Resurrection 64

This is a chapter of the book I am writing for NaNoWriMo. If you want to read it from the start, click here for the chapter index.


On television and in the movies, it often seems the accused is presumed innocent, treated with respect and given and immediate arraignment. In Silerville Justice wasn’t blind and those rules didn’t apply.

Harlan walked over to J.W. in the interview room.

“Stand up, turn around and place thread your fingers behind your head.”

J.W., still reeling, complied without comment. He was scared to say anything now and was trying to collect his thoughts to think about what he had already said. Did he say anything that made him seem guilty? This was madness, this was a nightmare. All he wanted to do was wake up.

Harlan cuffed his right wrist, then pulled it down behind his back. He made sure it was tight enough to hurt. J.W. let out a grunt, which pleased Harlan to no end. This sumbitch had killed his friend. He then roughly grabbed his left and did the same, roughly pushing his face into the wall.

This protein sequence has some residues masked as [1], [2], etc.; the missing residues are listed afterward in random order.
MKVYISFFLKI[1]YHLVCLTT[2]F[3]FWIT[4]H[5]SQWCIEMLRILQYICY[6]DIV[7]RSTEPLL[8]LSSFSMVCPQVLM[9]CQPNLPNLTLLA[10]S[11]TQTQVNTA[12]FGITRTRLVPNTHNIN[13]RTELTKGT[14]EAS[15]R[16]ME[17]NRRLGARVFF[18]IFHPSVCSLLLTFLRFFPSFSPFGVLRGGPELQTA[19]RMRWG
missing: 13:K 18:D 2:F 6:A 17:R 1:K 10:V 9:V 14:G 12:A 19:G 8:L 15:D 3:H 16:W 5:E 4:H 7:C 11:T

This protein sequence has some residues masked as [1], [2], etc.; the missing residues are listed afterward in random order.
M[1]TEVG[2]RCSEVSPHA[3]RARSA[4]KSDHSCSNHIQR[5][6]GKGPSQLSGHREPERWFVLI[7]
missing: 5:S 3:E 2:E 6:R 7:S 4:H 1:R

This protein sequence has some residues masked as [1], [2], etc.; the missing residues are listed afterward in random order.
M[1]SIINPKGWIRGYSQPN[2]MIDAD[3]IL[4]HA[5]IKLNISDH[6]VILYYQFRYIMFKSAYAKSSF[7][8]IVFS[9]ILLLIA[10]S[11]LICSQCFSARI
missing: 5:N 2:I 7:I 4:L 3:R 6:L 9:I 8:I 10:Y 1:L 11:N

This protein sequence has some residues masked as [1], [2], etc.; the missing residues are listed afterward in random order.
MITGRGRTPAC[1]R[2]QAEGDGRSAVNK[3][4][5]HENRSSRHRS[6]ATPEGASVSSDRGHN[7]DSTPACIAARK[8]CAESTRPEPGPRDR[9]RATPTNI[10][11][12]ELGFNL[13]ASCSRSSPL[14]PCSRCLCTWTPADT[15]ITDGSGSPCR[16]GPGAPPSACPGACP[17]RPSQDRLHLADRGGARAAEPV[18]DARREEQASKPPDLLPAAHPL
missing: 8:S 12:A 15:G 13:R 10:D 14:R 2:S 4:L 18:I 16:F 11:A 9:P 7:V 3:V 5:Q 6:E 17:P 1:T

He then marched J.W. out of the back of the station and across the alley to the Silerville Jail.

The Silerville Jail is a one-story, grey monolith with slits six inches wide for windows. The outside walls are made of what appears to be cast concrete blocks. The only opening bigger than six inches was the front doors, which were standard glass office doors, which open into a small waiting area. The waiting area contains four plastic chairs with metal frames dating from its 1973 construction, two heavy metal doors and a bullet-proof reception window and intercom.

The officer behind the glass pushed a button starting a buzz and motioned Harlan through the left side metal door. J.W. was immediately overwhelmed by the locker-room stench of the place. He was first moved into the print and mugshot room.

Harlan removed the cuffs and said, “place your right hand down on the glass.”

J.W. did so, then Harlan placed his hand over the back of J.W.’s pushing as hard as he could. “It has to be completely flat,” he explained. The officer in the room smiled. They repeated the same procedure with the left.